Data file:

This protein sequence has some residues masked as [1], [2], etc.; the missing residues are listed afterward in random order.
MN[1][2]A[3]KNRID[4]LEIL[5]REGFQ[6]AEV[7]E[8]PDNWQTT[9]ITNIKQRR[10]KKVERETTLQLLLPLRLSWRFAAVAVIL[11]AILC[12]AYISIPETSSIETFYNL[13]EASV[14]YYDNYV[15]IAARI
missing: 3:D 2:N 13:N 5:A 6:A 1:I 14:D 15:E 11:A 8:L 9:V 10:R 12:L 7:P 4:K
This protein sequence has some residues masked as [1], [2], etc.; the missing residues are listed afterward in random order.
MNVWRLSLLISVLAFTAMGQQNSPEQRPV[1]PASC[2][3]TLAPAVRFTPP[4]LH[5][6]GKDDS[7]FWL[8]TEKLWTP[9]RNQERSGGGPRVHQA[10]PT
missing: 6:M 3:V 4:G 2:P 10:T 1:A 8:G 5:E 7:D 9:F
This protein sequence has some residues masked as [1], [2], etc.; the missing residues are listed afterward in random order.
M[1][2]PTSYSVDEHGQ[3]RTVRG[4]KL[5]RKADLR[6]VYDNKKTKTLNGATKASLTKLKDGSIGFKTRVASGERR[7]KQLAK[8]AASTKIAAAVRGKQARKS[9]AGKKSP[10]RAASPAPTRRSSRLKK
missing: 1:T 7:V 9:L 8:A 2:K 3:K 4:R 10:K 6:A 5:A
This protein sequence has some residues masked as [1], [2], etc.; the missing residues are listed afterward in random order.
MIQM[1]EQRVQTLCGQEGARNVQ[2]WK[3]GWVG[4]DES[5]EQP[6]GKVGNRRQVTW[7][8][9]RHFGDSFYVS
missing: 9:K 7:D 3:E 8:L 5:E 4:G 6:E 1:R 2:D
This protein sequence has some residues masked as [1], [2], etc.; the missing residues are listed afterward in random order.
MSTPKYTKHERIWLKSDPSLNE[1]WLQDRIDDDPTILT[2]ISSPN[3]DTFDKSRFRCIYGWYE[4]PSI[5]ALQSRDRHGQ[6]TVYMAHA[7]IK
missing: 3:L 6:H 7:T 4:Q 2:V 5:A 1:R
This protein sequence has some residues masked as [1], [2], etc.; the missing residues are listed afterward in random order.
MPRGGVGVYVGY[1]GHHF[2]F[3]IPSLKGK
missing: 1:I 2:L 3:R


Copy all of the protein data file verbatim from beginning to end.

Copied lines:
This protein sequence has some residues masked as [1], [2], etc.; the missing residues are listed afterward in random order.
MN[1][2]A[3]KNRID[4]LEIL[5]REGFQ[6]AEV[7]E[8]PDNWQTT[9]ITNIKQRR[10]KKVERETTLQLLLPLRLSWRFAAVAVIL[11]AILC[12]AYISIPETSSIETFYNL[13]EASV[14]YYDNYV[15]IAARI
missing: 3:D 2:N 13:N 5:A 6:A 1:I 14:D 15:E 11:A 8:L 9:V 10:R 12:L 7:P 4:K
This protein sequence has some residues masked as [1], [2], etc.; the missing residues are listed afterward in random order.
MNVWRLSLLISVLAFTAMGQQNSPEQRPV[1]PASC[2][3]TLAPAVRFTPP[4]LH[5][6]GKDDS[7]FWL[8]TEKLWTP[9]RNQERSGGGPRVHQA[10]PT
missing: 6:M 3:V 4:G 2:P 10:T 1:A 8:G 5:E 7:D 9:F
This protein sequence has some residues masked as [1], [2], etc.; the missing residues are listed afterward in random order.
M[1][2]PTSYSVDEHGQ[3]RTVRG[4]KL[5]RKADLR[6]VYDNKKTKTLNGATKASLTKLKDGSIGFKTRVASGERR[7]KQLAK[8]AASTKIAAAVRGKQARKS[9]AGKKSP[10]RAASPAPTRRSSRLKK
missing: 1:T 7:V 9:L 8:A 2:K 3:K 4:R 10:K 6:A 5:A
This protein sequence has some residues masked as [1], [2], etc.; the missing residues are listed afterward in random order.
MIQM[1]EQRVQTLCGQEGARNVQ[2]WK[3]GWVG[4]DES[5]EQP[6]GKVGNRRQVTW[7][8][9]RHFGDSFYVS
missing: 9:K 7:D 3:E 8:L 5:E 4:G 6:E 1:R 2:D
This protein sequence has some residues masked as [1], [2], etc.; the missing residues are listed afterward in random order.
MSTPKYTKHERIWLKSDPSLNE[1]WLQDRIDDDPTILT[2]ISSPN[3]DTFDKSRFRCIYGWYE[4]PSI[5]ALQSRDRHGQ[6]TVYMAHA[7]IK
missing: 3:L 6:H 7:T 4:Q 2:V 5:A 1:R
This protein sequence has some residues masked as [1], [2], etc.; the missing residues are listed afterward in random order.
MPRGGVGVYVGY[1]GHHF[2]F[3]IPSLKGK
missing: 1:I 2:L 3:R